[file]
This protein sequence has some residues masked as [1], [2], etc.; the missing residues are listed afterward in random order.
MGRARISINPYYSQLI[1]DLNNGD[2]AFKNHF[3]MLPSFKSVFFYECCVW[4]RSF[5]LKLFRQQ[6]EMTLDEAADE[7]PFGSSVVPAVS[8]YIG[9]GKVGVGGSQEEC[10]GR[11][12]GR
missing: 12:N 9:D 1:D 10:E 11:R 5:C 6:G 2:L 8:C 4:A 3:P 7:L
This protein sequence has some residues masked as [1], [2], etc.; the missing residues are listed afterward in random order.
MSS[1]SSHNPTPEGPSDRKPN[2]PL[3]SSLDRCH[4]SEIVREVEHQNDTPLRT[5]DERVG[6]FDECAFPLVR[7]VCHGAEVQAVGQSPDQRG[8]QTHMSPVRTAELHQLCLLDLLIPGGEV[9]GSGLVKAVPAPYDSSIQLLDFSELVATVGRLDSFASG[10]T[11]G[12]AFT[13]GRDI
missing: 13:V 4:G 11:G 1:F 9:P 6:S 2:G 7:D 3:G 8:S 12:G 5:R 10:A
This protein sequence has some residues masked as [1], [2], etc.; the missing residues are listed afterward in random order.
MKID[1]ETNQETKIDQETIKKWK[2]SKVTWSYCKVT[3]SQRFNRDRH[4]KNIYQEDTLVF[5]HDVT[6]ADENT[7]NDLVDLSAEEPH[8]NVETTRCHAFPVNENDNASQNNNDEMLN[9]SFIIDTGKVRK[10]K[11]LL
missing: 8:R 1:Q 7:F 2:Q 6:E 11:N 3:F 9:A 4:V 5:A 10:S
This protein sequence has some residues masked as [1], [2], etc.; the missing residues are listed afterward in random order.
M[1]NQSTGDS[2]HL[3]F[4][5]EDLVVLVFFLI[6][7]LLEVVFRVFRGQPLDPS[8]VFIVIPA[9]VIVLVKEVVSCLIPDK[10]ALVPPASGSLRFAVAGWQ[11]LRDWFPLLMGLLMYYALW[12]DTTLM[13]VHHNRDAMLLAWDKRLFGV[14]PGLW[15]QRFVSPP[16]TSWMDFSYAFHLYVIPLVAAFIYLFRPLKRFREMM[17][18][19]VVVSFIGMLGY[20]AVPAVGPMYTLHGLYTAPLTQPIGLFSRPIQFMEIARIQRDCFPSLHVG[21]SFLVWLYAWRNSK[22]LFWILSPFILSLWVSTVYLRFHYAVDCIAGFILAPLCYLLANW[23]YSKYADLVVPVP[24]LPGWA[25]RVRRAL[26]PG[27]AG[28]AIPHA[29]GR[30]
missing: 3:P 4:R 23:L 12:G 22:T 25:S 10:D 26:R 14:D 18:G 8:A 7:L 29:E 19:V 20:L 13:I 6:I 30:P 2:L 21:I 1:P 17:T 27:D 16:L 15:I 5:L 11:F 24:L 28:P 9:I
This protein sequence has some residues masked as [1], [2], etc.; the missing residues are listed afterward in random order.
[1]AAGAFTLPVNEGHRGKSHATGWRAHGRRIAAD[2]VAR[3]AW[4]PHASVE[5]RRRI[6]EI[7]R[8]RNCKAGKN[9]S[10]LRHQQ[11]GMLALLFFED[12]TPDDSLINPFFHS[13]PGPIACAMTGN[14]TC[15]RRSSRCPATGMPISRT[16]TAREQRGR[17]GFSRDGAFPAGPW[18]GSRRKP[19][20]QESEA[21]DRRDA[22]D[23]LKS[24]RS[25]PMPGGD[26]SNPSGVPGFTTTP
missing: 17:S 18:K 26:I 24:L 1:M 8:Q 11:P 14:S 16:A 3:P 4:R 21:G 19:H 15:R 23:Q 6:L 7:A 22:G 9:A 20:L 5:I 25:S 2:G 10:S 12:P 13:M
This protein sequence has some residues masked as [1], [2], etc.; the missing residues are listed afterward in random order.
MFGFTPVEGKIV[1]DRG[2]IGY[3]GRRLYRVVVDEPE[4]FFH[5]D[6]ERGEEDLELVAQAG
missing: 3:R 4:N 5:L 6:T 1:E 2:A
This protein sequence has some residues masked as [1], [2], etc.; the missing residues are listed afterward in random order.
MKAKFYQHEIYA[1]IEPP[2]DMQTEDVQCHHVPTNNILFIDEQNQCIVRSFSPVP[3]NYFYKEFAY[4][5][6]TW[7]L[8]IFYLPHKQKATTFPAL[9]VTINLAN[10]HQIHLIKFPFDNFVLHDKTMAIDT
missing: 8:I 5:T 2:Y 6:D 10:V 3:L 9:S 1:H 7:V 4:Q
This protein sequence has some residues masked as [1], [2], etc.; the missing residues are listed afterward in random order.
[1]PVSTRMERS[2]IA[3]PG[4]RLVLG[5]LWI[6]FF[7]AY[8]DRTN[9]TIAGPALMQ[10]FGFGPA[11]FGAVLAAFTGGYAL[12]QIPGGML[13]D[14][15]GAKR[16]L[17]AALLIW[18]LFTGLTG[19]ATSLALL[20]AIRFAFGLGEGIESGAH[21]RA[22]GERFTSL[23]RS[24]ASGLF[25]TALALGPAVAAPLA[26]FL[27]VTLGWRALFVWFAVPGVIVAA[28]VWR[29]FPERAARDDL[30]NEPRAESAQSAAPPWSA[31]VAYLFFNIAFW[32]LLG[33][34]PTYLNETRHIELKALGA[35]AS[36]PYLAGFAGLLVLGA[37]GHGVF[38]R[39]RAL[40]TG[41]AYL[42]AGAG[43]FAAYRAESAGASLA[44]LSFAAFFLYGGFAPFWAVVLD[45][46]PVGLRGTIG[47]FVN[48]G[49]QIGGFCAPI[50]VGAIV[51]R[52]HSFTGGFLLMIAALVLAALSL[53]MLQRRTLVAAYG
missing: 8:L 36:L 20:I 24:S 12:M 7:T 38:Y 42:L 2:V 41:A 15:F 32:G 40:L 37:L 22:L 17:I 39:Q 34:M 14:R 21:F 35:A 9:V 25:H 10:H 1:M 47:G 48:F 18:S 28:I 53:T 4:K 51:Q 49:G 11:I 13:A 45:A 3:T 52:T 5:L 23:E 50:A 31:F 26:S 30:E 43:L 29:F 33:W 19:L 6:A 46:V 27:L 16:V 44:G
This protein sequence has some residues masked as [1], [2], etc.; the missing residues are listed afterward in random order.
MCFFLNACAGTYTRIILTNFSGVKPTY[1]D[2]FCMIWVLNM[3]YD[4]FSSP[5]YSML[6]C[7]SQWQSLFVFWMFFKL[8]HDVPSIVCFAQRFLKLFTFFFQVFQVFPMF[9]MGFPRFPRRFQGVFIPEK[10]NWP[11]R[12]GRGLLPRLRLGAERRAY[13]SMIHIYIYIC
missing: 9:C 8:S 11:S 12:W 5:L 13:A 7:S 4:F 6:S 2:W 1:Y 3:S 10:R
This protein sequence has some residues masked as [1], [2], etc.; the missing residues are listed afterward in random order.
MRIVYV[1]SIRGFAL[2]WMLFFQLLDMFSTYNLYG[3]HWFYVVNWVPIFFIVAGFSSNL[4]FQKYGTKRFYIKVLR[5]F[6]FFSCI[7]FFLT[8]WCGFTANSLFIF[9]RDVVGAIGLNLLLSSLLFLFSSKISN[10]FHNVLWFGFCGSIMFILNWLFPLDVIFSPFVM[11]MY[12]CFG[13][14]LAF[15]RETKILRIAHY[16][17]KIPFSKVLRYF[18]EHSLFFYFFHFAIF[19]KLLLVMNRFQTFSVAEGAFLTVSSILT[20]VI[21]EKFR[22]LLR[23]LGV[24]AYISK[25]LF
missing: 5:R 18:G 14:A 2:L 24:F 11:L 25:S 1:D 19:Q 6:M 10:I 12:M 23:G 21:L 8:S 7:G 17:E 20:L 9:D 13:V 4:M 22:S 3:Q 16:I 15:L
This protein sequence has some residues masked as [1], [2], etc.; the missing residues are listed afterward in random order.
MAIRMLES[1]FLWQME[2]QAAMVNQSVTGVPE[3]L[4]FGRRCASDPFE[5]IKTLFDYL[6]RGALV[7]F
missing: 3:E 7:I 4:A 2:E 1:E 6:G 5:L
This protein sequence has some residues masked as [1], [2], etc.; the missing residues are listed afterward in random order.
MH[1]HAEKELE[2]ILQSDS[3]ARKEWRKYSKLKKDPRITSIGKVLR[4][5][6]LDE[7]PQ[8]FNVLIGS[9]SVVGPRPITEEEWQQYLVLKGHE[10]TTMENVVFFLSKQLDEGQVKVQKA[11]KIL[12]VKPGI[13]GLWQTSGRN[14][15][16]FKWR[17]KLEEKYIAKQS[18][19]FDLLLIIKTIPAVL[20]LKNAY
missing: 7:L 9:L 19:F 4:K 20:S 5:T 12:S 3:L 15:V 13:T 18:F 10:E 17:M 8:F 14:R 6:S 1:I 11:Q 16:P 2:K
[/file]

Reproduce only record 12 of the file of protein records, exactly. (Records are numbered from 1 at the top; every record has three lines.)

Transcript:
This protein sequence has some residues masked as [1], [2], etc.; the missing residues are listed afterward in random order.
MH[1]HAEKELE[2]ILQSDS[3]ARKEWRKYSKLKKDPRITSIGKVLR[4][5][6]LDE[7]PQ[8]FNVLIGS[9]SVVGPRPITEEEWQQYLVLKGHE[10]TTMENVVFFLSKQLDEGQVKVQKA[11]KIL[12]VKPGI[13]GLWQTSGRN[14][15][16]FKWR[17]KLEEKYIAKQS[18][19]FDLLLIIKTIPAVL[20]LKNAY
missing: 7:L 9:L 19:F 4:K 20:S 5:T 12:S 3:L 15:V 13:T 18:F 10:E 17:M 8:F 14:R 6:S 1:I 11:Q 16:P 2:K